Early August has been very busy for Arkansas Sen. Blanche Lincoln. Shortly before the Senate’s late summer recess, the Senate Agriculture Committee chairman helped secure new child nutrition legislation, promised agriculture disaster funds from the White House and oversaw a hearing on trade.
Lincoln also urged fellow politicians to fund the Pigford/USDA settlement and, citing the need to protect Americans’ health, pushed the USDA to take over seafood inspections.
Lincoln spoke with Delta Farm Press on Aug. 6, en route to her home state where she will continue her reelection campaign. Among her comments:
On trade hearing high points…
“We’re conducting a series of hearings to get the process of the 2012 farm bill (underway). Trade is such a critical issue for agriculture that we want to make sure we have hearings focused on that.
“I think the hearing highlighted what trade can do for job creation. The president (has) mentioned one of the best ways to create jobs is to increase exports. One of the huge opportunities we have to increase exports and create jobs is through agriculture.
“One thing I brought up — and I was pleased to have good support from other members and (Montana) Sen. Max Baucus — is opening up trade and travel restrictions with Cuba. We’re anxiously pursuing that.
“This year is the fiftieth anniversary of our self-imposed ban on trade with Cuba. It’s blatantly clear to me, and should be to most others, that anything we were to accomplish from that ban has already been accomplished. And it was very little. The people that are hurting are the Cuban people and the farmers in this country.
“Cuba has been a great market for us in years past. It could be again, being less than 100 miles from our borders.
“We didn’t get much of a response from (U.S. trade) Ambassador Ron Kirk on (Cuba) because there were so many other topics (to cover). But I do think the (Obama) administration is open to looking at the possibilities of relaxing those trade and travel restrictions. I want to keep reminding them of what it means to us in terms of job creation.
“We also talked about for every additional $1 billion in agricultural products we export we create 9,000 jobs. With the great opportunities that exist in other bilateral agreements we’ve already spent time and money negotiating, we could already be moving forward — Panama, Columbia and South Korea.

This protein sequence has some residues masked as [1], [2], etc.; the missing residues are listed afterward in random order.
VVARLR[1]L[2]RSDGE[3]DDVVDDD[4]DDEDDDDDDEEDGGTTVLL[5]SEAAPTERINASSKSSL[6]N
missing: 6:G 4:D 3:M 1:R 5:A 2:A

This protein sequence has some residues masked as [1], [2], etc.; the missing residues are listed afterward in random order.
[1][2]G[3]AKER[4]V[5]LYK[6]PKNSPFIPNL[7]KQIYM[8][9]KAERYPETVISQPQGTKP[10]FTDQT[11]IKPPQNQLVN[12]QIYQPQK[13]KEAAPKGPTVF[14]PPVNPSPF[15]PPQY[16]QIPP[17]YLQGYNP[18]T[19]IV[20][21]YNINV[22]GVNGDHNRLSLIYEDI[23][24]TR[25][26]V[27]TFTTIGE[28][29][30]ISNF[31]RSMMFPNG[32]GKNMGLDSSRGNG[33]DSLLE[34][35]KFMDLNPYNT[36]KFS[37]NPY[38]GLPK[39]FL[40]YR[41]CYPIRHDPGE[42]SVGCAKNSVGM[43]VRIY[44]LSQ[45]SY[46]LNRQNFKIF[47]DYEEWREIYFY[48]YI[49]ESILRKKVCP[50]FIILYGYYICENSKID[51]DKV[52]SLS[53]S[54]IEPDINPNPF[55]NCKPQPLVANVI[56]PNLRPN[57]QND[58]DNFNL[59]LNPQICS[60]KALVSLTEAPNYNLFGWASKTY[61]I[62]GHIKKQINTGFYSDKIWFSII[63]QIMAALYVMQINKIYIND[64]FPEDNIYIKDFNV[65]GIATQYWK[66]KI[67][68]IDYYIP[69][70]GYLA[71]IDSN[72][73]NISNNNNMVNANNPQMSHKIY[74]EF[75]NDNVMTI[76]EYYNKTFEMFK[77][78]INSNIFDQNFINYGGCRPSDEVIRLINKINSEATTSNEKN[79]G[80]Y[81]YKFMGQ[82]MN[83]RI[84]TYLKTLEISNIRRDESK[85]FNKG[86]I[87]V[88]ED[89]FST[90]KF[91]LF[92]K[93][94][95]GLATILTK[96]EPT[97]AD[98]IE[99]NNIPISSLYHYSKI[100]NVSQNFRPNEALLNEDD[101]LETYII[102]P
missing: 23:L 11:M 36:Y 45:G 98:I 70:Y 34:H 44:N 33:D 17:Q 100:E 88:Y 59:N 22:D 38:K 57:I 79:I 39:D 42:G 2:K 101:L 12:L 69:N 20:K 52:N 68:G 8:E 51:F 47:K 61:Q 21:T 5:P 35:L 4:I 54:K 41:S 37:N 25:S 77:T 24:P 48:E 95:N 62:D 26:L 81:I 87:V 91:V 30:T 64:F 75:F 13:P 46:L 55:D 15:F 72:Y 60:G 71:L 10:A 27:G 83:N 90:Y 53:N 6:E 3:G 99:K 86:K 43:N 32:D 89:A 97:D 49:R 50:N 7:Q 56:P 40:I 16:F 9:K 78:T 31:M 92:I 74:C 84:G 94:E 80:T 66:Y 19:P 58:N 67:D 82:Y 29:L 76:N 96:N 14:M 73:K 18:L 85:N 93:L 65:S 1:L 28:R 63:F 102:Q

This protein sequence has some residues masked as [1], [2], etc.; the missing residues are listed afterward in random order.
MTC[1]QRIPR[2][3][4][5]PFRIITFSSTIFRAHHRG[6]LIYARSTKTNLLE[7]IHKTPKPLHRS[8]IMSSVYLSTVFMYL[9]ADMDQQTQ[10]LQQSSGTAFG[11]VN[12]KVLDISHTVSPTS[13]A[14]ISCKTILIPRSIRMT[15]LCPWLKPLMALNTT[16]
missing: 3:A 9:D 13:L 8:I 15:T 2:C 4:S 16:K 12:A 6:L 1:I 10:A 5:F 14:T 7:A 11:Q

“Those (trade deals) are big for us and could be meaningful with the Panama Canal under reconstruction. Also, Canada has negotiated an agreement with Columbia that will go into effect (early in 2011). If we don’t get our act together and pass the Columbia Free Trade Agreement, the Canadians will take (the lead) and run with it.”
The Republicans — in House hearings, as well — are tying the Cuba bill to the other (pending) trade deals. Do you think that’s something your party could get behind?
“I can’t speak for everyone in my party but I’m certainly advocating trade with Cuba. There’s a way to do it that doesn’t even require the kind of negotiations that have occurred for the other three (nations)…
“When you talk about relaxing the trade and travel restrictions to Cuba, it would nearly double the current amount we currently export annually. It would generate business activity valued at well over $1 billion.
“We need to know, as a nation, that we’re fully engaged and in the middle of a global economy. If we don’t engage in it and negotiate trade agreements and get them passed, we’ll continue to take a back seat to other countries already doing it. Look at the trade going on in Cuba with the Canadians, the Dutch, the Germans and others.
“Cuba is importing rice from Vietnam. They’d much rather have U.S. rice — and think how meaningful that would mean to Southern rice farmers to have that market again. We had that market at one time, during the 1950s. I talk to farmers who remember when we traded with Cuba.”
On the passage of the child nutrition bill that will provide $4.5 billion for increased meals and improved nutrition standards for low-income children…
“We’ve got a crisis situation right now in terms of hunger, a crisis of obesity in our children. This is an opportunity to turn that around.
“For the first time since 1973 we’ve increased the federal reimbursement for school-feeding programs. We’ve also expanded them for the needs of today — both parents work, an extended school day with after-school programs. Now, schools will be able to serve a full meal instead of just a snack. Now, we won’t send them home hungry.
“Hunger doesn’t stop when the school bell rings. And not all children go immediately home to a nutritious meal.
“With that (federal reimbursement increase), we’re also tying standards and making sure the meals we’re feeding children during the school day are nutritious…
“On top of that, we’re not just talking about standards for meals in the lunch room but also the vending machines and ala carte. Campus-wide, food will need to meet standards that are more nutritious because we know a lot of kids spend their lunch money in vending machines.